- If that function is relevant to the application how can we make it better?
- Are there any page load issues with a high load?
And finally the most important question of all - Does my application satisfy the needs of my client or organization?
This is important because at the end of the day your well-designed applications and systems will be used to satisfy the needs of your end customer. To satisfy the needs, it must do what it is designed to do.
Let’s assume that you have a client who wants a notification to pop-up after a user has used the application for more than 5 minutes. This notification must pop-up for every single user. This client expects up to 2000 concurrent users for his application.
Concurrent users are a bunch of people who log in to an application, perform a very specific set of activities at the same time and log off. It is like a WhatsApp group where everyone logs on when a message is posted. After reading the message and maybe replying back to it, most of them will log off.
Now you will set up a load test that mimics the usage patterns of 2000 users logging in at the same time. You will then measure the precision of the ‘Pop - up’ in each test set and measure it accordingly.
What are the different kinds of performance testing models?
Apart from load testing, you have a bunch of live testing models for your applications and systems. Here is a list of some of the commonly used tests.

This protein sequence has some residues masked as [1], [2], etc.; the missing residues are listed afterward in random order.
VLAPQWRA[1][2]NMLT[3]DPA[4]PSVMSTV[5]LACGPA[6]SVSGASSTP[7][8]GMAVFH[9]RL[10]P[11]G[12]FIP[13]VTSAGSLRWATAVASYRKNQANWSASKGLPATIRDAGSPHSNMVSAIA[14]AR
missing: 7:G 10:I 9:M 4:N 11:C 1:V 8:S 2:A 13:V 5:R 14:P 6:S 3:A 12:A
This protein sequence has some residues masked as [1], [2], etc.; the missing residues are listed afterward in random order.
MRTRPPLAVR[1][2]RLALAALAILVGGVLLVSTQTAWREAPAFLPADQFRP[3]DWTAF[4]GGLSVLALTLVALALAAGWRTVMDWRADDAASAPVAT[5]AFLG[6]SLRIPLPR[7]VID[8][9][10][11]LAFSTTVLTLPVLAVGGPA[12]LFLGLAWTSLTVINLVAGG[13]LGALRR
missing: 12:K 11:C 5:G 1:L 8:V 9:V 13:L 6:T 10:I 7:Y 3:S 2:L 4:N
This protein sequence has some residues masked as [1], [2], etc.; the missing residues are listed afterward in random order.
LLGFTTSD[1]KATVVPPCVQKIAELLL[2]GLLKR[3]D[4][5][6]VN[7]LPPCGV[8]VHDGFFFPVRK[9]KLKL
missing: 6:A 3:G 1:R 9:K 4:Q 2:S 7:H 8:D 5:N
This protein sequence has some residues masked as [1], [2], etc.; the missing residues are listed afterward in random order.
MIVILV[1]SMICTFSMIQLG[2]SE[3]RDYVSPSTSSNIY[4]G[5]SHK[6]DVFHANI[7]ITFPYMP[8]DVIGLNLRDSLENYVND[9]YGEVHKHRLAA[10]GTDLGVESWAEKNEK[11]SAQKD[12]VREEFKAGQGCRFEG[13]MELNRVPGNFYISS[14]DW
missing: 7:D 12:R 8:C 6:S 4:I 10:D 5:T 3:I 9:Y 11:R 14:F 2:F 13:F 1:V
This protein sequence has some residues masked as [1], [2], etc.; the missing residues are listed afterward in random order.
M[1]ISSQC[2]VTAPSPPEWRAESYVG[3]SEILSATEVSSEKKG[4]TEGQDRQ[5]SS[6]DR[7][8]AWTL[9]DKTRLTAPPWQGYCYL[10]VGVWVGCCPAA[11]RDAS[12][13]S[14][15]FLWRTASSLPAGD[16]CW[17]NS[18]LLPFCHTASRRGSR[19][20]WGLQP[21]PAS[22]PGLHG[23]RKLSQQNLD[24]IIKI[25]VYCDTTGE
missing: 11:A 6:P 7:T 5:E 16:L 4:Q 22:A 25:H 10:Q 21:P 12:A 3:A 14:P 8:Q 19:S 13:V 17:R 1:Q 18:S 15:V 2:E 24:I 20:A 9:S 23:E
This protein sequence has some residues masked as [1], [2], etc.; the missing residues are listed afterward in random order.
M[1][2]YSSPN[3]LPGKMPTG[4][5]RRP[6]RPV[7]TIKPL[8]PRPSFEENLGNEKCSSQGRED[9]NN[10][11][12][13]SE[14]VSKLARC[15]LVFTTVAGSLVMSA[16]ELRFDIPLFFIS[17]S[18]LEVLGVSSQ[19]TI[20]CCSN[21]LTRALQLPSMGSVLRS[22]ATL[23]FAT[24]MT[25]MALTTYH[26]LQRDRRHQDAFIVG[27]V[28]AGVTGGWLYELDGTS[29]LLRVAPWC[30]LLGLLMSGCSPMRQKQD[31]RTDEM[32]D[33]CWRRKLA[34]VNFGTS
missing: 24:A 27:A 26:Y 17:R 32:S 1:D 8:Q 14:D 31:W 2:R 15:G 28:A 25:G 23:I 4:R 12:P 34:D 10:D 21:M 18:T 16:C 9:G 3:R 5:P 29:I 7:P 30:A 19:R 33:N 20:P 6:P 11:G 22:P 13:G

Baseline testing is a way to identify the working of your application in the baseline metrics. Baseline testing helps you figure out the performance of your system on very minimal loads. Once you record the readings on these minimal loads, you can add more stress to identify maximum loads and breaking points. The main goal of this test is that it gives you a reference on how a system performs under normal conditions.
Under load testing, you may increase the load from the baseline value and see how the system reacts to it. This is the test where you monitor factors like
- Response time
- Server conditions
- Overall performance
The goal of this test is to identify if you’re theoretical predictions match the practicality of your applications and systems. In summary, it helps you to identify if the system matches your theoretical predictions
Under stress testing, you need to identify the load where your system actually malfunctions or stops functioning. Yes, the goal of this test is to take your system to the point of no return and just break it. The goal of this test is to identify the load at which the system stops functioning. A more precise goal would be to identify the reason for the system breaking at this critical load.
Developers apply scalability for applications that are in the final stage of completion. It helps you identify how the performance of your application changes with frequent changes in load characteristics.
Let’s say that you have 2000 users and the system has a response time of 2.5 seconds. If 2000 new users log in to the system, the response time must still be at 2.5 seconds.
The performance of your system must also scale with a scaling load.
A load test will help you get past the most common problems with your application before it launches. It also helps you refine the system and make sure it meets the real-life needs of your clients or organizations. Load testing might be tedious, but it’s necessary to develop a successful application/system.